Tag Archives: due process

Two More Examples of Why Your Canadian Citizenship Means Nothing

A reader from the other week’s post on Why Your Canadian Citizenship Means Nothing linked to this story in the Toronto Star.

Apparently another Canadian, Suaad Mohamud Haj, who is of Somali descent has been trapped in a foreign land. However, this time around it was Canadian officials who stripped her of her passport effectively stranding her in Kenya and leaving her at risk of being deported to Somalia (not, as you can imagine, the safest country in the world).

Is she a Canadian citizen? I don’t know. However, she does have numerous other documents attesting to her citizenship as well as an ex-husband, a 12-year old son in Toronto, and former Federal Minister willing to state that she is indeed Canadian.  Still more striking, she has offered to be fingerprinted so that her prints can be matched against those she provided to the government back in 1999 when she first immigrated to Canada.

None of these facts however have prompted the Canadian government to act either swiftly or compassionately. After preventing Suaad from retuning home on May 17th, Ottawa released a statement in the last week of June stating: “Following an extensive investigation, officials at the Canadian High Commission in Nairobi have determined that the individual arrested by Kenyan authorities is not Ms. Suaad Mohamud Hagi.”

No evidence is cited, no reason is given. Apparently, if you end up in front of a Canadian official abroad and they don’t believe you are Canadian, not only should you expect to wait months before hearing why your passport was stripped from you but when you finally do get an explanation, don’t expect to hear any reasoning. To be fair, why should they have to explain themselves to you… you aren’t Canadian.

So in summary, after marooning someone who very much appears to be Canadian in a foreign country (on May 17th) our government took weeks to find confirm they hadn’t made a mistake (last week of June), then took another two weeks to accept a two month old offer the accused themselves made to submit their fingerprints to prove their identity. This is the treatment Canadians can expect from their own government. Again, if this is how our government will treat some citizens, this is how they could treat any citizen. That includes you.

Sadly, this is treatment you can expect if you are still alive. I don’t even want to begin to talk about what happens if you happen to be tortured and killed for political reasons in a foreign jail. Even if our government says it wants those responsible actively brought to justice it will do pretty much everything it can to ignore the issue, even when it has access to witnesses. Indeed, it will become more concerned about the negative press its inaction might generate then about ensuring justice and safety for Canadians abroad.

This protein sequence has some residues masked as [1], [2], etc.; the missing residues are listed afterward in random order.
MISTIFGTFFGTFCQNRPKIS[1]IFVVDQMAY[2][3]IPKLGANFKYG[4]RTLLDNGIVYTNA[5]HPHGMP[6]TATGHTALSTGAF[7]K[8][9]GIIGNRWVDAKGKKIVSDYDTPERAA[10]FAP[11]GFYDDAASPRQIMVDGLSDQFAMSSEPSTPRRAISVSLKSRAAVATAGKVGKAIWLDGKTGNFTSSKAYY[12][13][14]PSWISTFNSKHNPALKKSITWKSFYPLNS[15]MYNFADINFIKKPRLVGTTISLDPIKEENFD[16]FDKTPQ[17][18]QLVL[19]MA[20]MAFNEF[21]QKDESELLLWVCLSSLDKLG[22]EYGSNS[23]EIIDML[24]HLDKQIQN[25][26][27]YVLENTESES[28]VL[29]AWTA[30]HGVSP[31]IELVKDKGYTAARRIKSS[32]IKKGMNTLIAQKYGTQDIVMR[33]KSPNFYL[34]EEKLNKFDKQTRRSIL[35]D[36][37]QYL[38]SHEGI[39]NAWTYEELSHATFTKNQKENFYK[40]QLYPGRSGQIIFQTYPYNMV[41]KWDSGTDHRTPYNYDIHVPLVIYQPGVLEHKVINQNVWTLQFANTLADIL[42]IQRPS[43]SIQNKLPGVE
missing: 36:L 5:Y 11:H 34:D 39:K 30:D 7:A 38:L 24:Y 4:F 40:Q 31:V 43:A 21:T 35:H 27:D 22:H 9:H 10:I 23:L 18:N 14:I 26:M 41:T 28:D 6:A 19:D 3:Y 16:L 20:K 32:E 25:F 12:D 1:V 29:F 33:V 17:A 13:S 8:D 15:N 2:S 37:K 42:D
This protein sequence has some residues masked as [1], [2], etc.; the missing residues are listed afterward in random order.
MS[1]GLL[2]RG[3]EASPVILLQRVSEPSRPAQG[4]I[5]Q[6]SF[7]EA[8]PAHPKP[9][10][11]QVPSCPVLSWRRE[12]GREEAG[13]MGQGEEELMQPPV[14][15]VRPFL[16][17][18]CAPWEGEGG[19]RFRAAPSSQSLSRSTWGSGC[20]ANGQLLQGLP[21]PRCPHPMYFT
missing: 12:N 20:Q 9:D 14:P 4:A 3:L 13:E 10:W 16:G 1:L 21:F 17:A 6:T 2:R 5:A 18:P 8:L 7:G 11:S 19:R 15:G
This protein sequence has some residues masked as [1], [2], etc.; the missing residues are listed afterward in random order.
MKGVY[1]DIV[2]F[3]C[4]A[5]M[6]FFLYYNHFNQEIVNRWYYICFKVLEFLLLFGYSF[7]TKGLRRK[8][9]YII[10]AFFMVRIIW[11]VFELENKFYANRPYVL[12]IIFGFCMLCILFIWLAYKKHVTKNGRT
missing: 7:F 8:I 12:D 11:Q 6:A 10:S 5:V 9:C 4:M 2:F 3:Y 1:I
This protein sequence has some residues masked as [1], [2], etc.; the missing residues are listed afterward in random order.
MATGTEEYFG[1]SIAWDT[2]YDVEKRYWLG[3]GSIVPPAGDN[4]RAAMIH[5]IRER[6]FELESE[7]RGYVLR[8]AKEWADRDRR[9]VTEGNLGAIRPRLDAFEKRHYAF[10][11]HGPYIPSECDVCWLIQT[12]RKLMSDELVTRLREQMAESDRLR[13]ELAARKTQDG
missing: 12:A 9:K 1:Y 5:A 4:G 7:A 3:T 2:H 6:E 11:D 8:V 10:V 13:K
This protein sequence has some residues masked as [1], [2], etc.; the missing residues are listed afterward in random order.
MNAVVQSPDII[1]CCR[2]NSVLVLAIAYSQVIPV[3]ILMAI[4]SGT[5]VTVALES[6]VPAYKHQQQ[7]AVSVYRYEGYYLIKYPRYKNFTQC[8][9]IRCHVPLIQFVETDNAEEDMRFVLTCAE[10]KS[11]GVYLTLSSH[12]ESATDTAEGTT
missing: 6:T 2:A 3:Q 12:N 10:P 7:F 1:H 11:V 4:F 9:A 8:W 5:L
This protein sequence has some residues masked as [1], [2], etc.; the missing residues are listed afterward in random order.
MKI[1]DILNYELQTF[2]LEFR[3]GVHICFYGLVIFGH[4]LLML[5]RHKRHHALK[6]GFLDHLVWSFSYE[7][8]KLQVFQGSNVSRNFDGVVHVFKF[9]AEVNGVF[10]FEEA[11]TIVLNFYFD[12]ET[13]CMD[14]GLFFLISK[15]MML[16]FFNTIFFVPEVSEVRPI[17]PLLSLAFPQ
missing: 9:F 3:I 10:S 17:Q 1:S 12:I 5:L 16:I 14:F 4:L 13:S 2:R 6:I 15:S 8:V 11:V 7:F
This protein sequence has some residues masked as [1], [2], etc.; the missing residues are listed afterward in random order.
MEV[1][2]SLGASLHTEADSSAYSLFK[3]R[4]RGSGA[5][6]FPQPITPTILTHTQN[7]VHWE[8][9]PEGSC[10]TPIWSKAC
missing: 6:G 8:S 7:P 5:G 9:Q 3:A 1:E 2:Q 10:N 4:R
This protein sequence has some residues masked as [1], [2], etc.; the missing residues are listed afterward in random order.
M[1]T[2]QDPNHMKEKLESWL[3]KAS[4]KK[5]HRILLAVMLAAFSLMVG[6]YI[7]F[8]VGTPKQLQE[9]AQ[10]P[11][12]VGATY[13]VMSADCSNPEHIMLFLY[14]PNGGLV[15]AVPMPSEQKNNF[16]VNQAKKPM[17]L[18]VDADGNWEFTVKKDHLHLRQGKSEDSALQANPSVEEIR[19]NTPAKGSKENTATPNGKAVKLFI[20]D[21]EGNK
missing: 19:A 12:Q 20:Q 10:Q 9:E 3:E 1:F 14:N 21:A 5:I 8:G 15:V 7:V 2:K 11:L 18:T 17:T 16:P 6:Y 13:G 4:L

The more I read about these cases the angrier I become. One of the most basic roles of government is to protect its citizens and here we have two recent cases (I’m not even counting Arar) where our government has actually put its own citizens in grave danger, in one case tacitly encouraging their torture. And what message does this send? Why should other governments care about how they treat Canadians when our own government doesn’t seem to care. These are dark times.

It isn’t easy to say and I despise typing the words, but it is hard to draw any other conclusion: if you travel abroad your Canadian Citizenship means nothing.

Your Canadian citizenship means nothing

There have, in the past few years, been some very disturbing trends around the state of Canadians rights.

The first assault was very direct. The current conservative government has made it law that children to Canadians who were themselves were born outside the country will not be Canadian. So, if you happen to be on vacation, or visiting family, studying or working abroad when you (or your partner) give birth to a child, you’d better hope they are not also caught in the same situation when that happy moment arrives. If so, your grandchild will not be Canadian. Canadians, being an international lot due to immigration and our propensity to travel, study and work abroad, are apparently only really considered Canadians if they are born in the right place.